It took everything she had not to run after the woman yelling: “That’s my handbag! I designed that!”
Schmith, a 2005 graduate with a bachelor’s in clothing, textiles and merchandising, moved to New York City the day after graduation with her five closest friends from MSU. She worked for
companies including Talbots, where she designed accessories such as bags, belts and shoes, and worked with factories and manufacturers to develop products.
After five years with Talbots, she found an opportunity with Charlotte Ronson, a young, contemporary line.
“They were prepping me to move to Hong Kong, and I moved there after working for them a year.” She had never lived or worked outside the States before, but for the past two and a half years she has been back and forth between Asia and NYC.
“Hong Kong is very Western, but it’s still Asia. You will see Starbucks, McDonald’s and Outback Steakhouse next to an elderly local wearing a straw hat by a fish market and noodle shops.
You can see it once was a British colony — almost everyone speaks English and there are many British expats around. Sometimes you feel like you’re in Asia, sometimes you feel like you’re in Anytown, U.K. It’s actually quite lovely.”
Schmith is now a designer with Tillsonburg Apparel, a supplier to major brands in the U.S. and U.K. She mostly designs for four brands: one is fun and contemporary; one is for younger
women but is more conservative and work-oriented; one has cruise and resort items for an older clientele; and one is a higher-end, classic American brand.
Here’s how her job works: Representatives from the brands (which Schmith must keep confidential) come to Tillsonburg to talk with her and her peers.
“The retailer will come to us every season and say they need a certain number of designs.” They talk to her about their brand’s image, and their color palette and inspiration for the season. They tell her if they want blouses or dresses, pants or skirts. They talk about pleats, sequins, necklines, prints and more. Then, “we have about six weeks to come up with concepts, create sketches, get mock-ups, go to factories, check samples and present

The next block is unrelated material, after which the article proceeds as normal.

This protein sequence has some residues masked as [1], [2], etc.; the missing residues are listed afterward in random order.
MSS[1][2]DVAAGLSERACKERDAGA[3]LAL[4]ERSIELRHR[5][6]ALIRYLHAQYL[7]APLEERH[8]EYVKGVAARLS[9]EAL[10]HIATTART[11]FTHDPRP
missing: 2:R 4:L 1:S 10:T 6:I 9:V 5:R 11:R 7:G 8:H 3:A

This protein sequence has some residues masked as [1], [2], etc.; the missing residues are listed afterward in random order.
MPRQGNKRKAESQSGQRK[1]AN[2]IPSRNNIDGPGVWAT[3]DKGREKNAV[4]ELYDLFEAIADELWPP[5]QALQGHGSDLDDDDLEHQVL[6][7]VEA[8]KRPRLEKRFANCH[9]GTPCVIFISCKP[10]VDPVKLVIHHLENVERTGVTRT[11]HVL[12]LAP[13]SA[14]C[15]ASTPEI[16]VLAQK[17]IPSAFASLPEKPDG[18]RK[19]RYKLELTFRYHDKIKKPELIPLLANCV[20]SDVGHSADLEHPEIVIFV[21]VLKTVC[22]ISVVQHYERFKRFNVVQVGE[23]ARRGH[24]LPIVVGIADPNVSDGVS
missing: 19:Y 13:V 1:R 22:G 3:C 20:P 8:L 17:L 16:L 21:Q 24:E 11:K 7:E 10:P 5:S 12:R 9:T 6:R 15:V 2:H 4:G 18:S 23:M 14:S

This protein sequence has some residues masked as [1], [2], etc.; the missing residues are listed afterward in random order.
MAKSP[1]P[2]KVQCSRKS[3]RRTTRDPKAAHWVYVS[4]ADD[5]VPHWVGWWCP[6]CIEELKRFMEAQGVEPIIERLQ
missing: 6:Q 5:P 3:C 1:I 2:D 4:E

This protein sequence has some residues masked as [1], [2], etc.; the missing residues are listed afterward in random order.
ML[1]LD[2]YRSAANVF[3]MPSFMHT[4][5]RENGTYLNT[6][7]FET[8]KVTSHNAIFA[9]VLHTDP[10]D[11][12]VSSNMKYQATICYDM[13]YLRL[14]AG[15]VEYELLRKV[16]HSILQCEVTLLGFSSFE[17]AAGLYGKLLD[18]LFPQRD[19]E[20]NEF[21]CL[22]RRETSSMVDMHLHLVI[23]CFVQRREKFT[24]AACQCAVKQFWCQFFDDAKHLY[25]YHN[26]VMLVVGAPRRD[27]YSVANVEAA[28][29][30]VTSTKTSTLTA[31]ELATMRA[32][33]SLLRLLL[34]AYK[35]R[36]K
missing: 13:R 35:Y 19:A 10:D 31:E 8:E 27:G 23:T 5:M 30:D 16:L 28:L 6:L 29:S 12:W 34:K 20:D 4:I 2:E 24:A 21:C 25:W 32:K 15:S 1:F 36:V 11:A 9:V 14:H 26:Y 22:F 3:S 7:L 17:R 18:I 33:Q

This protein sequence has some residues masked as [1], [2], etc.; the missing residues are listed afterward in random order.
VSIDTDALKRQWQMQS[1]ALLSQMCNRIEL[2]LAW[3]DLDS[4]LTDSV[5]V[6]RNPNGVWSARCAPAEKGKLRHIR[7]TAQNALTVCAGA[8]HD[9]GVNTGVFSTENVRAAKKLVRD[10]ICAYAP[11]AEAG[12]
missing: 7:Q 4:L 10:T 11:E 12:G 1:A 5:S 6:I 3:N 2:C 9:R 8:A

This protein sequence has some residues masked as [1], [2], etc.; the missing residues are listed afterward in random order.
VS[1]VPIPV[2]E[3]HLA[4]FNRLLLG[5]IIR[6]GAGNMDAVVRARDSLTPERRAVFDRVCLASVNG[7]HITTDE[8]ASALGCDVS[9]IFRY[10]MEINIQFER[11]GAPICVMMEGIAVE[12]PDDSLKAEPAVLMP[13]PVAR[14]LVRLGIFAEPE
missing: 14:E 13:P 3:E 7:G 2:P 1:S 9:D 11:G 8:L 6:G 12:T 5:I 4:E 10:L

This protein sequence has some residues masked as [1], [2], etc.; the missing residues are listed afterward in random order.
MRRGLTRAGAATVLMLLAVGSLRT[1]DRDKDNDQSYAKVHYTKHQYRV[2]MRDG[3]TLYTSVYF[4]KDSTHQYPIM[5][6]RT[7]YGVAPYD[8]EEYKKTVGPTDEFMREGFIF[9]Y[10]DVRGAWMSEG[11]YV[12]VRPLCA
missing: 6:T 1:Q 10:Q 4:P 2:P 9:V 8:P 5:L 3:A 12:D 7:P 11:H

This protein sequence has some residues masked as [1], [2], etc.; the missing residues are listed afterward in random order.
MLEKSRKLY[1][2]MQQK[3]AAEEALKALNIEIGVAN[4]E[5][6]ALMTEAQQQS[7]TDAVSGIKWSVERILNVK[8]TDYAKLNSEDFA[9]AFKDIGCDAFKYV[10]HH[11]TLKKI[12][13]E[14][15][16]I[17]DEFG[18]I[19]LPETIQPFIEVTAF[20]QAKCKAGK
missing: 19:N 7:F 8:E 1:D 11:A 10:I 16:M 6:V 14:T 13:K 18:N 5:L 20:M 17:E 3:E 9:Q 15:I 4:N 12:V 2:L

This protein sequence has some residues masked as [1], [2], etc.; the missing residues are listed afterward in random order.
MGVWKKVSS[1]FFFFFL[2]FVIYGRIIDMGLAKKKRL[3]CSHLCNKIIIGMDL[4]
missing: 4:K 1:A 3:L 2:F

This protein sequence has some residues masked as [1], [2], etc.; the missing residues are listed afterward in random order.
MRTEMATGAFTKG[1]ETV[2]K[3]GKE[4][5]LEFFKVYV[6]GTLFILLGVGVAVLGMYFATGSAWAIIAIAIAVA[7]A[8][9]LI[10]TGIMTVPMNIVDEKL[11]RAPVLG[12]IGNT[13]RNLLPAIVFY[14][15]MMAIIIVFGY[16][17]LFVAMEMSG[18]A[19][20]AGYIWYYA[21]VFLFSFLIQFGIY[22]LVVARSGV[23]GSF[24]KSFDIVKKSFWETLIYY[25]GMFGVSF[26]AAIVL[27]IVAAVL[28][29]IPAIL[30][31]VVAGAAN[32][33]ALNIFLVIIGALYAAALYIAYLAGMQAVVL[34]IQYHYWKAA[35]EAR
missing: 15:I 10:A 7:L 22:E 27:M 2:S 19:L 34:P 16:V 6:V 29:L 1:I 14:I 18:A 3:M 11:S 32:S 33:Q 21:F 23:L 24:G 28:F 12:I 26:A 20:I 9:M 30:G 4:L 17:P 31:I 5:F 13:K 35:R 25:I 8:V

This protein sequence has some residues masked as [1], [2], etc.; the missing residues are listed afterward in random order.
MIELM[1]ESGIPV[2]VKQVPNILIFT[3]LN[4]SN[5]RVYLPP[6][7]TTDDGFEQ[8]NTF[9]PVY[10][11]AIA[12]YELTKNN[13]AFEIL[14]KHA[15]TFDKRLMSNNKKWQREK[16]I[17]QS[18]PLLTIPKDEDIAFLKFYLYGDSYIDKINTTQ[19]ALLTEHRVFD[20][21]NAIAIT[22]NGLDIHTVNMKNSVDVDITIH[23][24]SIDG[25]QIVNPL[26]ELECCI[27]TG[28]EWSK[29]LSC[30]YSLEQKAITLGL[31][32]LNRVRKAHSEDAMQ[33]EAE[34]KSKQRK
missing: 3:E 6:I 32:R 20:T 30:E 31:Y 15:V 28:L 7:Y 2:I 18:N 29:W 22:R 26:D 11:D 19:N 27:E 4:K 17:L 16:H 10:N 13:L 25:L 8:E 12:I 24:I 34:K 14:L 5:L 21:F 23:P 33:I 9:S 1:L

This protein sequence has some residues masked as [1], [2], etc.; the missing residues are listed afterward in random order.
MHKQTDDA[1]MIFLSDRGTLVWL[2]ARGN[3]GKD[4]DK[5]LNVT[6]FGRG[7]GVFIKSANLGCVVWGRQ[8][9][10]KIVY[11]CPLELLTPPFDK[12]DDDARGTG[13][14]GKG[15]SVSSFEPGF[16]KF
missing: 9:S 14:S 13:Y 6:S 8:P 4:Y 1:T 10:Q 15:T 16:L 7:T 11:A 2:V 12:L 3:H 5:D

our designs to the companies.”
Schmith said Missouri State gave her a great foundation for this work. She still keeps in touch with some of her instructors, including Jenifer Roberts.
Roberts remembers Schmith as a petite girl with a big voice and big talent.
“Stefanie was very motivated; you could just tell at graduation she had set high goals for herself,” said Roberts, an assistant professor in the fashion and interior design department. “Our graduates now stand on the shoulders of individuals like Stefanie, because she
blazed the trail of going to New York and getting connections and good jobs. When
she lived in New York, she would email us to let us know about internships, and
joined us for dinners when we were there to network with our students. She would
say things like, ‘When you get to New York just call me; I can help you out!’ ”
Schmith has now found friends and fun in Hong Kong. They go out to dinner, barbecue on rooftops and hike to hidden beaches. “It’s pretty much always hot and humid, and on weekends and nights it feels like you’re on vacation. In some places, it feels like you’re in paradise.”
She’s going to stay in Hong Kong as long as her contract allows, then move back to New York — both cities have special places in her heart. Either way, she’ll keep working in her field.
“I am a creative person. I like music and art and film. I take those and put them into my work — fashion is another way people express themselves. Everybody gets up and gets dressed. And you can feel good in what you’re wearing. Fashion is my passion. I know that
rhymes, but it’s true!”